Today, despite Paulís teaching, legalism manifests itself in churches all over the world. One reason there are so many different denominations is due to legalism. Some believe that breaking bread must be done every week at church. Some believe that since the Old Testament Sabbath day corresponds to modern-day Saturday then worship services must always be on Saturday as well. Speaking of the Sabbath, many feel that it is a day that must be honored in the same legalistic way it was in the Old Testament. Some do not allow dancing or drinking. Some do not allow musical instruments to be played in the church building. Some believe a person must be dunked under the water while others say that the sprinkling of water is sufficient. The list goes on and on, but it only takes one legalistic doctrine to make the whole church legalistic. The manifestations of this problem are numerous, but the solution is always the same: what does the Bible have to say about these problems, and what is itís teaching? As already seen, Paul speaks to this issue, and he has some very strong words to say about it as he denounces it.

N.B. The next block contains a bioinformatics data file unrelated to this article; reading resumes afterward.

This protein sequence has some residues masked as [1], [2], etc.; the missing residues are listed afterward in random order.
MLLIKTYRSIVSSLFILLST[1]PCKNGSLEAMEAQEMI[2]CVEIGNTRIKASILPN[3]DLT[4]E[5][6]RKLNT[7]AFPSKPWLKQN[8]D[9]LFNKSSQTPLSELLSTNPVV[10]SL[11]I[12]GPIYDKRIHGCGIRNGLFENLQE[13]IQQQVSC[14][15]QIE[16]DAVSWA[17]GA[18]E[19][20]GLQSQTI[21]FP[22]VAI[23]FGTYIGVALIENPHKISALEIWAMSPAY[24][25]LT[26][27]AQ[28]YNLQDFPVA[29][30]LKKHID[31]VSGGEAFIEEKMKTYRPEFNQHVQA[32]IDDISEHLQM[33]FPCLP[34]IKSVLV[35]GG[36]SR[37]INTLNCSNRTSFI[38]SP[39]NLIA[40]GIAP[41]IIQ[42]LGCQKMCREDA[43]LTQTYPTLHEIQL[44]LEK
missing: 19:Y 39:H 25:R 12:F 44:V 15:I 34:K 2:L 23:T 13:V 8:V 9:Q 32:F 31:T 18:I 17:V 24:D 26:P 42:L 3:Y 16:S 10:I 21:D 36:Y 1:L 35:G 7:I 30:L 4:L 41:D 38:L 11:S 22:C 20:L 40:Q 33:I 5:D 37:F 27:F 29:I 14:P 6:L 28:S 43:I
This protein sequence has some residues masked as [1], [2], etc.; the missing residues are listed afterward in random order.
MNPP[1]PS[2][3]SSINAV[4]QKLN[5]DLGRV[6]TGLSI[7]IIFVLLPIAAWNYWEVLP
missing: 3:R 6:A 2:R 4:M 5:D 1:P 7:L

Legalism should never be viewed as harmless. Though it may appear this way in some instances, many heresies present themselves as harmless until they grow and become truly destructive. Itís like a "white lie" or a harmless piece of gossip -- it grows and grows until it eventually destroys. Guarding herself from becoming legalistic should be an item the church considers every day of her existence. Obviously, the best way to guard legalism is to preach against it and use all of the many examples of legalism that exist today to illustrate how prevalent it is. Going further, for those who persist in thwarting the pure gospel of Jesus Christ through legalistic teaching, the church should practice church discipline in this matter as outlined in Matthew 18.